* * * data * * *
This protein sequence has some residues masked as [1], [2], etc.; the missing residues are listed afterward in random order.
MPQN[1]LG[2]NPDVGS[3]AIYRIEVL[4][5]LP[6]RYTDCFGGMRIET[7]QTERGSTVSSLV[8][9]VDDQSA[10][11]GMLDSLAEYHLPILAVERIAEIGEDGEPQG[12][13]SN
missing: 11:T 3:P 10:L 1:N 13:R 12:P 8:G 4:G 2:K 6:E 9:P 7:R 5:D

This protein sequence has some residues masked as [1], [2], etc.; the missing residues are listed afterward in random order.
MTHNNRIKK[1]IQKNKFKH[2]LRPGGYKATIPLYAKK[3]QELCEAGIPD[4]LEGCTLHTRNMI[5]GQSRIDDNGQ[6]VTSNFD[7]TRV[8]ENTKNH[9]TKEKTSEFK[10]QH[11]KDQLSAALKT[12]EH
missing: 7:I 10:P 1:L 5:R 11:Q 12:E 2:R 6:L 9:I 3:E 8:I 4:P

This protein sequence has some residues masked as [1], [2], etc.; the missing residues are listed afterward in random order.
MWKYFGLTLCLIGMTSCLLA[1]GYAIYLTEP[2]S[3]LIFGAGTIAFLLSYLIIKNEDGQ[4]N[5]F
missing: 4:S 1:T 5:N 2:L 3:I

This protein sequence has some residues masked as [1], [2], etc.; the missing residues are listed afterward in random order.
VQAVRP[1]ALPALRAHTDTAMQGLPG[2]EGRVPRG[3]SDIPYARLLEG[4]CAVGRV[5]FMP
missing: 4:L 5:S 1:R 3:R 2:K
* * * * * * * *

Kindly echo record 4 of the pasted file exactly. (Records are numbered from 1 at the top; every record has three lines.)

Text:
This protein sequence has some residues masked as [1], [2], etc.; the missing residues are listed afterward in random order.
VQAVRP[1]ALPALRAHTDTAMQGLPG[2]EGRVPRG[3]SDIPYARLLEG[4]CAVGRV[5]FMP
missing: 4:L 5:S 1:R 3:R 2:K